"We On?" More like "Trey On."
The University of Michigan Wolverines will appear in the Elite Eight for the first time since 1994. The Wolverines made it in '94 as a No. 3 seed but couldn't get past the No. 1 seed Arkansas Razorbacks that year.
But the 2013 Wolverines have something the 1994 Wolverines didn't have: Trey Burke.
Burke has had a stellar career at Michigan, averaging over 16 points per contest. The best part? He's only a sophomore. Burke upped his scoring average to over 18 points per game this season and has really been one of the major leaders for the Wolverines throughout the year.
Now, as the Wolverines prepare for their Elite Eight matchup, a berth in the Final Four is on the line for the crew wearing the Maize and Blue.
One thing is for sure, the Wolverines will rely on their young point guard for the remainder of the tournament.
Burke has had an impressive tourney so far. He couldn't find his shooting stroke in the Wolverines' second-round game against South Dakota State University, scoring just six points on 2-of-12 shooting from the field and 0-of-5 from the three-point line. Thankfully for Michigan, Burke wasn't really needed in their 71-56 win over SDSU.
Once the competition picked up, so did Burke's play.
Burke scored 18 in their 78-53 rout of VCU and put up 23 in their Sweet 16 matchup with Kansas, three of those points coming on a last-second shot to tie the game at the end of regulation. Burke would keep rolling in overtime and lead the Wolverines to their first Elite Eight berth in 19 years.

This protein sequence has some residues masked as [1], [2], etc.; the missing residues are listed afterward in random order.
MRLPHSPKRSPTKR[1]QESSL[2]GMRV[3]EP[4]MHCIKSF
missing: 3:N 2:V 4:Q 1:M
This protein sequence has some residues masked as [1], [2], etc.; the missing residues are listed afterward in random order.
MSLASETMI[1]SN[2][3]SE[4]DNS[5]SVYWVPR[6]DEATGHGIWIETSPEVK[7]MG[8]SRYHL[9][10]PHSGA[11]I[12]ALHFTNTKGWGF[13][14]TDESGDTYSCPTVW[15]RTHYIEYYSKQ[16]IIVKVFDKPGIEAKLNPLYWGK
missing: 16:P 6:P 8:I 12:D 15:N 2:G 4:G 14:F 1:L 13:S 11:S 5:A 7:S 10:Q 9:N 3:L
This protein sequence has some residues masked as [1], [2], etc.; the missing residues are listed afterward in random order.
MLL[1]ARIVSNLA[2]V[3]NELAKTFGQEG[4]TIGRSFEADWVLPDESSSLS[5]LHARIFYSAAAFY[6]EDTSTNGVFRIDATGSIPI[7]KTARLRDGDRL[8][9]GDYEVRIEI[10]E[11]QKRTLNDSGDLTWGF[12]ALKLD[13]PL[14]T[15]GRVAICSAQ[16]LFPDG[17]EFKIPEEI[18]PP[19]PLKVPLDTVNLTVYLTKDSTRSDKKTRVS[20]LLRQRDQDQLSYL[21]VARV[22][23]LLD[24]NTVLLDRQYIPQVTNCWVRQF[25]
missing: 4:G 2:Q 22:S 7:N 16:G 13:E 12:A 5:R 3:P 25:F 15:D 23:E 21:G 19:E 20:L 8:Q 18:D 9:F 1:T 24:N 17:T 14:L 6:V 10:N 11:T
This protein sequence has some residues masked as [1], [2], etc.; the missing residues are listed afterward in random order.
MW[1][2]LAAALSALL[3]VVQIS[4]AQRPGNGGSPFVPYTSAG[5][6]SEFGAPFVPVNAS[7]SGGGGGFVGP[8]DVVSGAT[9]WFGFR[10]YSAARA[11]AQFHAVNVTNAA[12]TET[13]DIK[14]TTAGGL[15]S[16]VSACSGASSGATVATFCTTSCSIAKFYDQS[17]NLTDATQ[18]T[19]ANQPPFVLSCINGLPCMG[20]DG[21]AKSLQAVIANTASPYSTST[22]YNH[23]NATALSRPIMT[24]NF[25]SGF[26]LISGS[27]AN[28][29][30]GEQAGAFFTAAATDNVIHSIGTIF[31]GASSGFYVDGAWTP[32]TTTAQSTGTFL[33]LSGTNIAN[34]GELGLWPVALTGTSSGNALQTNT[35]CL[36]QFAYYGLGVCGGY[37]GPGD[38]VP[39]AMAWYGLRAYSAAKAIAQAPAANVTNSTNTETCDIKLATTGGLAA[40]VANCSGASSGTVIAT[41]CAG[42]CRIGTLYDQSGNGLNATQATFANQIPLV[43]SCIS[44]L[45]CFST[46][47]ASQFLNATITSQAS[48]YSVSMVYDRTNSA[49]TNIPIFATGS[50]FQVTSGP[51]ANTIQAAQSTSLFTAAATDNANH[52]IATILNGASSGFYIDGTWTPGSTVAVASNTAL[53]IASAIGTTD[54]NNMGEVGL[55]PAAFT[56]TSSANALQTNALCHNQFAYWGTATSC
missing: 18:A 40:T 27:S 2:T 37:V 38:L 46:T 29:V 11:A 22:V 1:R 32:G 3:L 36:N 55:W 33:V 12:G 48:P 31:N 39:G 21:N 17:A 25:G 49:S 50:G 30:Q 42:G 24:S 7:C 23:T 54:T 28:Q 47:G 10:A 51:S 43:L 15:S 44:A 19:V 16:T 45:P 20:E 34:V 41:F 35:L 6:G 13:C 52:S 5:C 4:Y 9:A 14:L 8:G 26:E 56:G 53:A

That's what Burke does. When the games are big, he comes up big. In the regular season he scored 20 or more points on numerous occasions, including games against Wisconsin, Michigan State and Ohio State and twice against Indiana.
If Michigan wants to keep rolling and make it to the Final Four they will have to rely heavily on their talented point guard. If Burke's scoring is pivotal to U of M, his passing is a close second. Burke had 10 assists against Kansas and seven in each of the first two games of Michigan's tournament run.
When Burke gets going, he can knock down clutch shots and draw a lot of defensive attention. Once he gets the defense to collapse to cut off his penetration, he's then able to make great passes to teammates like Mitch McGary, Glenn Robinson III and Tim Hardaway, Jr.
Burke is one of the most talented players in this year's NCAA tournament, and while he already got his team to the Elite Eight, his great play could very well take them to the Final Four and possibly beyond.